Andi State

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Some of you may have noticed a few changes on my website. It’s been some time since I did any content addition. Life, the bigboss, has taken over my time for the last year. However, I was able to give a fresh coat of paint, by way of some gorgeous photographs by the beautifully talented Andi State.

I love her work. I knew it the first time I saw it, thinking “oh, that’show you take photographs.” When I dream of being a rockstar lens-master, I usually imagine myself filming films like Christopher Doyle, and taking pictures like Andi.

In fact, prior, we hadn’t known each other officially. We had many mutual close friends, and I kept seeing her different projects and artistic sensibilities pop up here and there. I approached her, and she’s been wonderfully kind in letting me use some for the website. Since then we’ve shared wine and laughs. Love watching her make art.

Go check her work out here:

and follow her on instagram @ andistate

Thanks Andi!

Gradient Descent

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A new piece following the similar path of inquiry that I’ve traveled before and that fully maintains my interest, if all the while still eluding my understanding. That being, the malleable nature of time and how we perceive and latch onto different durations, events, whether they are given to us, or if they are purely subjective. In parallel to the multiple planes of temporal activity, that we experience in daily life, from checking our phones every 5 minutes, to the slowpoke of a transit transport, to the seemly slow solitude of a remote jungle sanctuary, which in turn has it’s frenetic high-paced anxious activity.

The piece is called Gradient Descent.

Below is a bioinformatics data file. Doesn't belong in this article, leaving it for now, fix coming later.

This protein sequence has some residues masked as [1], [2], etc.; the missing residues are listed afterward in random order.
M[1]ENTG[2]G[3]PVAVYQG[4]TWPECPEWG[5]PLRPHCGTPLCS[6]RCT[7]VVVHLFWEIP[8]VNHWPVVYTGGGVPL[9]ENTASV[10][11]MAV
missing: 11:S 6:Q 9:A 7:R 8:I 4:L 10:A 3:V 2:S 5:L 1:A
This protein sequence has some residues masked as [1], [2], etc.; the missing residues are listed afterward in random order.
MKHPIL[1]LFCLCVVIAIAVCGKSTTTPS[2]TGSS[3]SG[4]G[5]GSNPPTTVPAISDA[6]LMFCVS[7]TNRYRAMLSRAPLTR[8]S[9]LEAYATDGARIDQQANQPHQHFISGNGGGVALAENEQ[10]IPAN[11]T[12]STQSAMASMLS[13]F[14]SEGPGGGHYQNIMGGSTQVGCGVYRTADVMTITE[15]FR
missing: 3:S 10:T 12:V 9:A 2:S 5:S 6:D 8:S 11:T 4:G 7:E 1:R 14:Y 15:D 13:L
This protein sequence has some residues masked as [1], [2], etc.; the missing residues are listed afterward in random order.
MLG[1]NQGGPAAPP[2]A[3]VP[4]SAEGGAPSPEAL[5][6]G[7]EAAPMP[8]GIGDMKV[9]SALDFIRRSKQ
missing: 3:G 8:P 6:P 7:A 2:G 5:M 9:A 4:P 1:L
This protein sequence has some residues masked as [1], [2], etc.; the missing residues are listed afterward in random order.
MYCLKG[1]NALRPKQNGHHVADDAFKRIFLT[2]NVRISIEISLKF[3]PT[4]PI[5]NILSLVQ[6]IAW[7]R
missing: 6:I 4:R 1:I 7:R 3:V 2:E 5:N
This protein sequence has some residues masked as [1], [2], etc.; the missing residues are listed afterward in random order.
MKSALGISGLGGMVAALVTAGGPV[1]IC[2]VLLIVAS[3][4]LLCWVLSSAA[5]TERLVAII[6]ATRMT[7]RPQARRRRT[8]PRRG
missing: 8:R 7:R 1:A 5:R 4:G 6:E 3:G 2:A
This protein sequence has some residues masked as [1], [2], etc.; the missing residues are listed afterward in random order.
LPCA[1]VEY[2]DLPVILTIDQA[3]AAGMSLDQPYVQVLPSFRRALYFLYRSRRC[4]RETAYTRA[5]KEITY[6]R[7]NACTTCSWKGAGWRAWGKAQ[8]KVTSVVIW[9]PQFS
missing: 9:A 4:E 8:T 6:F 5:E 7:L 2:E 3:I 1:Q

Listen to it HERE

And please take a look at the score, even if you don’t read music, it’s as pretty as a tide-pool, HERE.

Have a wonderful day.


Tiny Toones Documentary

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I’m extremely grateful and thrilled to be part of this wonderful project. The amazing Arestia Rosenberg is making this lovely short film happen. Documenting a Cambodian hip-hop school that helps disadvantaged youth stay on the straight line. It has a moving personal story at the centre of it and I really can’t think of a better project to direct our efforts towards, as one that shows how the arts, music, dance, can improve individual’s, and communitie’s lives. Check out the short video of Arestia giving the low-down, and please help out if you can. All donations help.

I am especially moved by this project for many personal reasons, not least being the fact that I regard music and arts, to be an extremely undervalued component in the development of an individual’s life, as well as on a more macro level in its effect on society at large. I am someone who benefited greatly from the introduction of music in my life, while I was most certainly not underprivileged, I did find direction, humanity, peace and enjoyment when I began to immerse myself in the arts. These personal traits, obviously, quite often lead to successes in many other aspects of life. If we are all musicians, dancers and painters, I have no doubt the world would be a better place. Finally, this documentary feels like a return to my origins, because, my first real musical love (aside from Michel Jackson of course), was Hip-Hop (we just called it rap back then). And for many years, I tried to stay on the vanguard of this new musical development. As I began a more theoretical a serious study of music, as opposed to just professional listening,  I eventually began exploring other styles of music, and Hip-Hop and I parted ways. Not with any resentment, just that I had found that there was so much musical world to see, and life is only so long. So it is with a bit of nostalgic joy and happy poetic coincidence , that I return to work on the music of a documentary that is about helping kids enrich their lives through Hip-Hop, essentially what it did for me many years ago.

If you can help out with any financial support, that would amazing. I am volunteering my time, as is much of the western crew, and the money raised will be going towards paying the Cambodian team their fair wages (Cambodia has a blossoming  film scene), rental of equipment, festival applications, and, of course, a donation to the school to help with the excellent work they’re doing. Please take a look, and if you can, support,  if you don’t have any extra cash to spare, please help spread the word via your social media streams. Thanks so much.


watch the introduction HERE

Electric donations